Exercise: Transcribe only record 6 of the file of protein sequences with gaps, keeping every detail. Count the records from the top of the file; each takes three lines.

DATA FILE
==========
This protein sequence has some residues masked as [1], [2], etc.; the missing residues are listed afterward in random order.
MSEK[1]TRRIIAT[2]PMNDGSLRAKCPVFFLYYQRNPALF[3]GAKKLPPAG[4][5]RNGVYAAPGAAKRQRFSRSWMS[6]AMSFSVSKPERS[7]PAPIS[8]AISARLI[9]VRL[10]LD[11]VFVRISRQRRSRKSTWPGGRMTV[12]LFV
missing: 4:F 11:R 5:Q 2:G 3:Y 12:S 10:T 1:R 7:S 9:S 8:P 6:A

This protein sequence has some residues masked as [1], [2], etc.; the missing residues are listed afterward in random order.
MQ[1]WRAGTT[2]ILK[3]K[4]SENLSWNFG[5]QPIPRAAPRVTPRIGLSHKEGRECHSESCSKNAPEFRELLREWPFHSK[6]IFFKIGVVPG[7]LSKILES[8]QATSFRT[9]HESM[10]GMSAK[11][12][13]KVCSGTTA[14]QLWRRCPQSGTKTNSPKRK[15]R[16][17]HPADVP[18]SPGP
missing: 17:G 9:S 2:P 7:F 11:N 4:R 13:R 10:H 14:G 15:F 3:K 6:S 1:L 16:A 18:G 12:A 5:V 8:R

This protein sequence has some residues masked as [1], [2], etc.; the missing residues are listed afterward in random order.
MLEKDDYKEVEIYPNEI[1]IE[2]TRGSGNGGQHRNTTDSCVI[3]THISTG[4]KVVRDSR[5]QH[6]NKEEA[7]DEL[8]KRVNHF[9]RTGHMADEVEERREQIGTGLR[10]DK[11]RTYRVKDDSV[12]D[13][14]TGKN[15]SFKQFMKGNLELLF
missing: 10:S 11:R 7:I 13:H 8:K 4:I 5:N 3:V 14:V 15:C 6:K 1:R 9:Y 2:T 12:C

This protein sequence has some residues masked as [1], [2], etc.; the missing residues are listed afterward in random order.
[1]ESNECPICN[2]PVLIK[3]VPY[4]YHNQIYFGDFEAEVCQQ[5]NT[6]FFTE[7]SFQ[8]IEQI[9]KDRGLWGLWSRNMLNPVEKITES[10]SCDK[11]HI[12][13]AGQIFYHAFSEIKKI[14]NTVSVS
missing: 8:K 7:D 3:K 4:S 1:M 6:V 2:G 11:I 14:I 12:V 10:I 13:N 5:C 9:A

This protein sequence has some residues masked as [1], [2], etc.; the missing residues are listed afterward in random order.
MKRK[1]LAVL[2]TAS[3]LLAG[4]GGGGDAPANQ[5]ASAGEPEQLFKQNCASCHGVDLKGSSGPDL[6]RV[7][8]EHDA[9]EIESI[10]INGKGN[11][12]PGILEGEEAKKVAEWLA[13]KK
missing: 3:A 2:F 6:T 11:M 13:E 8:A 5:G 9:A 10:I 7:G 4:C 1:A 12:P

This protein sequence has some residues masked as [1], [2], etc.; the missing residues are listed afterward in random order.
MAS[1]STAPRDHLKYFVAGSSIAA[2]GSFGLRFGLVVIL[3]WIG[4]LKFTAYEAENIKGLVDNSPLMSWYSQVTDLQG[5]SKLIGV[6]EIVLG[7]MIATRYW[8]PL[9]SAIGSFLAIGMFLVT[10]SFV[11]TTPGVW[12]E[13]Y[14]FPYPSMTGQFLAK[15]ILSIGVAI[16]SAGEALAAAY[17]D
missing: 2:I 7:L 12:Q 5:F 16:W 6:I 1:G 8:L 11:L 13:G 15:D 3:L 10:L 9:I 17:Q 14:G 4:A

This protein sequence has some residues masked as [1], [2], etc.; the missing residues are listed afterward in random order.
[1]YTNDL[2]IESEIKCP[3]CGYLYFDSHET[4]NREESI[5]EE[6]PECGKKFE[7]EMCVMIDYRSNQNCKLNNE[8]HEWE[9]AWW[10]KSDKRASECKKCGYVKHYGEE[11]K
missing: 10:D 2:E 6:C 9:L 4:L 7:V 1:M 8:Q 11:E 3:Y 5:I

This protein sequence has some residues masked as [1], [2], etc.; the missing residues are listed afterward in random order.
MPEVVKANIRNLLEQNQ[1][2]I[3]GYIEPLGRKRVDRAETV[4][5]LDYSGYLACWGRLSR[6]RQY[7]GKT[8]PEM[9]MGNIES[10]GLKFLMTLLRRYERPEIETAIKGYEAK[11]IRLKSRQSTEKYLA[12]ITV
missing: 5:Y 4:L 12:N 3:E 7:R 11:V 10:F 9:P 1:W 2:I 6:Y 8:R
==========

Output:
This protein sequence has some residues masked as [1], [2], etc.; the missing residues are listed afterward in random order.
MAS[1]STAPRDHLKYFVAGSSIAA[2]GSFGLRFGLVVIL[3]WIG[4]LKFTAYEAENIKGLVDNSPLMSWYSQVTDLQG[5]SKLIGV[6]EIVLG[7]MIATRYW[8]PL[9]SAIGSFLAIGMFLVT[10]SFV[11]TTPGVW[12]E[13]Y[14]FPYPSMTGQFLAK[15]ILSIGVAI[16]SAGEALAAAY[17]D
missing: 2:I 7:L 12:Q 5:F 16:W 6:I 1:G 8:L 11:L 13:G 15:D 3:L 10:L 9:I 17:Q 14:G 4:A